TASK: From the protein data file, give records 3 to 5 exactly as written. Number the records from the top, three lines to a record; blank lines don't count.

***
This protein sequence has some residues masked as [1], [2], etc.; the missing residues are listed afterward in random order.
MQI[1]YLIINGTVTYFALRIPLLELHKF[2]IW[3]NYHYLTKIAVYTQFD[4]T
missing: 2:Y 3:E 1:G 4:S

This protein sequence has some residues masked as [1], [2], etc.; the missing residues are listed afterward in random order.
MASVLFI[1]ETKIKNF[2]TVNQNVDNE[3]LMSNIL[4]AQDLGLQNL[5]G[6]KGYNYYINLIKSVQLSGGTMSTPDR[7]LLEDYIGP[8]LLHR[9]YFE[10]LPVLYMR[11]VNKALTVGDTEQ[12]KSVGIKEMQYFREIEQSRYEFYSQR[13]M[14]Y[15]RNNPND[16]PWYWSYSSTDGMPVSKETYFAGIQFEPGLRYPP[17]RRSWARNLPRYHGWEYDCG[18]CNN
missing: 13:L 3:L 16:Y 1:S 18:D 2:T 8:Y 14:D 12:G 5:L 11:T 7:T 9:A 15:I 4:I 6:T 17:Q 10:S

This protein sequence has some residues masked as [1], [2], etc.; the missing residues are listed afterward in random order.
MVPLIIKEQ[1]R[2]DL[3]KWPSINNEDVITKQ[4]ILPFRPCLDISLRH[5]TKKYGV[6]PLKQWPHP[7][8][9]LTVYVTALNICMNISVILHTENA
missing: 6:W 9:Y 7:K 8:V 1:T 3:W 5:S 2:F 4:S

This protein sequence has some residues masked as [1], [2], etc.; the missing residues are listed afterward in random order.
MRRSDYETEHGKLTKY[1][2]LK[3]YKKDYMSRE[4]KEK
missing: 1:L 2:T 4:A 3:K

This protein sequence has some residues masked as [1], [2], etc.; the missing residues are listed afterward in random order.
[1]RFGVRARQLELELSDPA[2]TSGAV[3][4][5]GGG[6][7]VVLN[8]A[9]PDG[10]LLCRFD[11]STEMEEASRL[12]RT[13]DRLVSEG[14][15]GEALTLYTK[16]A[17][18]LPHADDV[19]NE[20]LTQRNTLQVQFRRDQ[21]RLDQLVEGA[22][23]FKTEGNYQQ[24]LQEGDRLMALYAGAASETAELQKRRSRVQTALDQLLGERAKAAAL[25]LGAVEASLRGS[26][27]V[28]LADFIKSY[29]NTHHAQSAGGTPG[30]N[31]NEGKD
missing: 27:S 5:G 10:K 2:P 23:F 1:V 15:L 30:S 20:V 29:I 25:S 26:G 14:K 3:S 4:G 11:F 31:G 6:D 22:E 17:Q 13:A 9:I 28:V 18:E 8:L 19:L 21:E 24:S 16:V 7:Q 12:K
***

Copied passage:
This protein sequence has some residues masked as [1], [2], etc.; the missing residues are listed afterward in random order.
MVPLIIKEQ[1]R[2]DL[3]KWPSINNEDVITKQ[4]ILPFRPCLDISLRH[5]TKKYGV[6]PLKQWPHP[7][8][9]LTVYVTALNICMNISVILHTENA
missing: 6:W 9:Y 7:K 8:V 1:T 3:W 5:S 2:F 4:S

This protein sequence has some residues masked as [1], [2], etc.; the missing residues are listed afterward in random order.
MRRSDYETEHGKLTKY[1][2]LK[3]YKKDYMSRE[4]KEK
missing: 1:L 2:T 4:A 3:K

This protein sequence has some residues masked as [1], [2], etc.; the missing residues are listed afterward in random order.
[1]RFGVRARQLELELSDPA[2]TSGAV[3][4][5]GGG[6][7]VVLN[8]A[9]PDG[10]LLCRFD[11]STEMEEASRL[12]RT[13]DRLVSEG[14][15]GEALTLYTK[16]A[17][18]LPHADDV[19]NE[20]LTQRNTLQVQFRRDQ[21]RLDQLVEGA[22][23]FKTEGNYQQ[24]LQEGDRLMALYAGAASETAELQKRRSRVQTALDQLLGERAKAAAL[25]LGAVEASLRGS[26][27]V[28]LADFIKSY[29]NTHHAQSAGGTPG[30]N[31]NEGKD
missing: 27:S 5:G 10:K 2:P 23:F 1:V 15:L 30:S 20:V 29:I 25:S 26:G 14:K 3:S 4:G 11:F 31:G 6:D 22:E 17:Q 13:A 9:I 28:V 18:E 8:L 19:L 21:E 24:S 16:V 7:Q 12:K